The role of genetic factors in age at natural menopause

J.P. de Bruin, H. Bovenhuis, P.A.H. van Noord, P. Pearson, J.A.M. van Arendonk, E.R. ter Velde, W.W. Kuurman

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226 Citations (Scopus)


Background: Environmental factors explain only a small part of the age variance at which menopause commences. The variation in natural menopause is a trait predominantly determined by interaction of multiple genes, whose identity and causative genetic variation remains to be determined. Menopause is a retrospective marker for the reproductive capacity of preceding years, since subfertility and infertility precede menopause at distinct time-intervals. In the present study we have investigated the contribution of genetic factors to menopausal age. Methods: Data were collected from a random population sample of singleton and twin sisters participating in a prospective breast cancer screening project, who had subsequently experienced natural menopause. Heritability of menopausal age was estimated with analysis of variance, Mx modelling and Gibbs sampling. Results: All produced almost identical heritability estimates of 0.85-0.87 for singleton sisters, suggesting a strong genetic contribution to menopausal age. Twin data were used to distinguish additive genetic from common environmental effects; a heritability of 0.71-0.72 was determined, which does not deviate significantly from the estimate for singleton sisters. Conclusions: According to our findings, a woman with a family history of early menopause risks early menopause and consequently early reproductive failure herself.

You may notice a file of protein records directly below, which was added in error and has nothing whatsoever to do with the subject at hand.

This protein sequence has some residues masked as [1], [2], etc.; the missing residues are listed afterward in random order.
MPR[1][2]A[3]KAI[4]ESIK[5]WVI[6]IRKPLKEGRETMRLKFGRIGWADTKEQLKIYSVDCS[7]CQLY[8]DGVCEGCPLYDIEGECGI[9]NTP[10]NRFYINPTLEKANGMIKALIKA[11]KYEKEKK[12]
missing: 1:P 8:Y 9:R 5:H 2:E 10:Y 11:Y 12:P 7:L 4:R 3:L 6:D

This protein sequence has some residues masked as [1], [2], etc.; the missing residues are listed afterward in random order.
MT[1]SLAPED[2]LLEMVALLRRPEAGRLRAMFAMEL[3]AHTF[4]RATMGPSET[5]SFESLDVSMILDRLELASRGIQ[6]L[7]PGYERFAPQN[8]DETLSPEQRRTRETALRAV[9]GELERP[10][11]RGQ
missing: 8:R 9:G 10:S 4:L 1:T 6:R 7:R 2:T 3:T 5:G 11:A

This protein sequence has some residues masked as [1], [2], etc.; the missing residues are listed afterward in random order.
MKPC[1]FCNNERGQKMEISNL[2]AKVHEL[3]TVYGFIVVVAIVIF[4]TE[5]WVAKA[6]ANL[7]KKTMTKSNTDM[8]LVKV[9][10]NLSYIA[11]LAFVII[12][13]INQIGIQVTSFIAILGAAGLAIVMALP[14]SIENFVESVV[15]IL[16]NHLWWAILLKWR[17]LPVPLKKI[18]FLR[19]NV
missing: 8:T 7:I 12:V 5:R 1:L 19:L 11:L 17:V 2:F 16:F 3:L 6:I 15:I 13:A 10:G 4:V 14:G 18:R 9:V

Original languageEnglish
Pages (from-to)2014-2018
JournalHuman Reproduction
Issue number9
Publication statusPublished - 2001

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